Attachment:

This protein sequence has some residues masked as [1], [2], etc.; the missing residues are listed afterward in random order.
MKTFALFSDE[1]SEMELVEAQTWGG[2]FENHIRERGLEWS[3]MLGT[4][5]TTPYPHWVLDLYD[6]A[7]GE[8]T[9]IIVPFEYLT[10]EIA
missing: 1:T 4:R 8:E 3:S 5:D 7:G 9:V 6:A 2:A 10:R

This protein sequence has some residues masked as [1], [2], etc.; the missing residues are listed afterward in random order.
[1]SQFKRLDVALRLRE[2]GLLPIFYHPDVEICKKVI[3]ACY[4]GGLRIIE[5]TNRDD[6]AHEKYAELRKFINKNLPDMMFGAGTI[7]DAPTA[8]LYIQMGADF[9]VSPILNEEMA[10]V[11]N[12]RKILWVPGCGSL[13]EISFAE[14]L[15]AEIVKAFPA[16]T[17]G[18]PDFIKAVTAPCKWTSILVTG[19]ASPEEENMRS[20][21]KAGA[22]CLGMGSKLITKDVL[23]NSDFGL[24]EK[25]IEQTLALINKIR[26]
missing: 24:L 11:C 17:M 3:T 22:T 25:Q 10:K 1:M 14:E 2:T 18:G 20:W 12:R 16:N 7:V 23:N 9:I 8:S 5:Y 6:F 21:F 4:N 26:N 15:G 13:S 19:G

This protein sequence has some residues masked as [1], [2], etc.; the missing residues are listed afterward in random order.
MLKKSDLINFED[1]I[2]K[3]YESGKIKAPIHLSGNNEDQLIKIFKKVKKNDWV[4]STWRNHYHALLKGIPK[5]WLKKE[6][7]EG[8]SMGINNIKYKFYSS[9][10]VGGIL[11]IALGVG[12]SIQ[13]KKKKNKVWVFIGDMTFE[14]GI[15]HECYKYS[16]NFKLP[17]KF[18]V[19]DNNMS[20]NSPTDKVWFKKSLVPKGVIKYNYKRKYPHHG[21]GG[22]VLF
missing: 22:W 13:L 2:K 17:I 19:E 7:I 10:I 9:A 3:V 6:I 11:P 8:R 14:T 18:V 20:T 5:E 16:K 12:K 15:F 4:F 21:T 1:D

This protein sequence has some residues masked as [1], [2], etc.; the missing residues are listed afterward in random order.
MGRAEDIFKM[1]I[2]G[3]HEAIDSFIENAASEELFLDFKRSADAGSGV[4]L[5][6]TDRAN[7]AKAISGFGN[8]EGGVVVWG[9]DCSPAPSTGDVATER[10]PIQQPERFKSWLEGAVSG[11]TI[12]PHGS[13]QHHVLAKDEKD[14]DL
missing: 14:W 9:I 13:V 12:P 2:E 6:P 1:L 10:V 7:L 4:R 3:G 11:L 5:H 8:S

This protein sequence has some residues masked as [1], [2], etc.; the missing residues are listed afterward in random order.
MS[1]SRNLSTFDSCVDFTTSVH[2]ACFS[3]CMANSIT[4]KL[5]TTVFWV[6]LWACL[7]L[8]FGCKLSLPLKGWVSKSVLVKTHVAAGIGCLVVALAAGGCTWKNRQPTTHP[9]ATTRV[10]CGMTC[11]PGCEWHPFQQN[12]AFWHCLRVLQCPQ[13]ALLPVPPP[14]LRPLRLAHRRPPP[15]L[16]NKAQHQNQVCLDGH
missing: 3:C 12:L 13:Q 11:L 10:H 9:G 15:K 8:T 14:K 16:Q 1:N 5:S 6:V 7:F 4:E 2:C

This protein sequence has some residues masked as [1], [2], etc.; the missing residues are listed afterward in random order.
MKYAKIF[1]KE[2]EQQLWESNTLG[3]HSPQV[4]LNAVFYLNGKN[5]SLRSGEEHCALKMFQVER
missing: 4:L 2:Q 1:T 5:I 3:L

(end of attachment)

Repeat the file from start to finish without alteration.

This protein sequence has some residues masked as [1], [2], etc.; the missing residues are listed afterward in random order.
MKTFALFSDE[1]SEMELVEAQTWGG[2]FENHIRERGLEWS[3]MLGT[4][5]TTPYPHWVLDLYD[6]A[7]GE[8]T[9]IIVPFEYLT[10]EIA
missing: 1:T 4:R 8:E 3:S 5:D 7:G 9:V 6:A 2:A 10:R

This protein sequence has some residues masked as [1], [2], etc.; the missing residues are listed afterward in random order.
[1]SQFKRLDVALRLRE[2]GLLPIFYHPDVEICKKVI[3]ACY[4]GGLRIIE[5]TNRDD[6]AHEKYAELRKFINKNLPDMMFGAGTI[7]DAPTA[8]LYIQMGADF[9]VSPILNEEMA[10]V[11]N[12]RKILWVPGCGSL[13]EISFAE[14]L[15]AEIVKAFPA[16]T[17]G[18]PDFIKAVTAPCKWTSILVTG[19]ASPEEENMRS[20][21]KAGA[22]CLGMGSKLITKDVL[23]NSDFGL[24]EK[25]IEQTLALINKIR[26]
missing: 24:L 11:C 17:M 3:T 22:T 25:Q 10:K 1:M 14:E 2:T 18:G 20:W 12:R 16:N 7:V 23:N 9:I 8:S 5:Y 6:F 21:F 4:N 26:N 15:G 13:S 19:G

This protein sequence has some residues masked as [1], [2], etc.; the missing residues are listed afterward in random order.
MLKKSDLINFED[1]I[2]K[3]YESGKIKAPIHLSGNNEDQLIKIFKKVKKNDWV[4]STWRNHYHALLKGIPK[5]WLKKE[6][7]EG[8]SMGINNIKYKFYSS[9][10]VGGIL[11]IALGVG[12]SIQ[13]KKKKNKVWVFIGDMTFE[14]GI[15]HECYKYS[16]NFKLP[17]KF[18]V[19]DNNMS[20]NSPTDKVWFKKSLVPKGVIKYNYKRKYPHHG[21]GG[22]VLF
missing: 22:W 13:L 2:K 17:I 19:E 7:I 10:I 9:A 3:V 6:I 11:P 8:R 14:T 18:V 20:T 5:E 16:K 12:K 15:F 4:F 21:T 1:D

This protein sequence has some residues masked as [1], [2], etc.; the missing residues are listed afterward in random order.
MGRAEDIFKM[1]I[2]G[3]HEAIDSFIENAASEELFLDFKRSADAGSGV[4]L[5][6]TDRAN[7]AKAISGFGN[8]EGGVVVWG[9]DCSPAPSTGDVATER[10]PIQQPERFKSWLEGAVSG[11]TI[12]PHGS[13]QHHVLAKDEKD[14]DL
missing: 14:W 9:I 13:V 12:P 2:E 6:P 1:L 10:V 7:L 4:R 3:G 11:L 5:H 8:S

This protein sequence has some residues masked as [1], [2], etc.; the missing residues are listed afterward in random order.
MS[1]SRNLSTFDSCVDFTTSVH[2]ACFS[3]CMANSIT[4]KL[5]TTVFWV[6]LWACL[7]L[8]FGCKLSLPLKGWVSKSVLVKTHVAAGIGCLVVALAAGGCTWKNRQPTTHP[9]ATTRV[10]CGMTC[11]PGCEWHPFQQN[12]AFWHCLRVLQCPQ[13]ALLPVPPP[14]LRPLRLAHRRPPP[15]L[16]NKAQHQNQVCLDGH
missing: 3:C 12:L 13:Q 11:L 10:H 9:G 15:K 8:T 14:K 16:Q 1:N 5:S 6:V 7:F 4:E 2:C

This protein sequence has some residues masked as [1], [2], etc.; the missing residues are listed afterward in random order.
MKYAKIF[1]KE[2]EQQLWESNTLG[3]HSPQV[4]LNAVFYLNGKN[5]SLRSGEEHCALKMFQVER
missing: 4:L 2:Q 1:T 5:I 3:L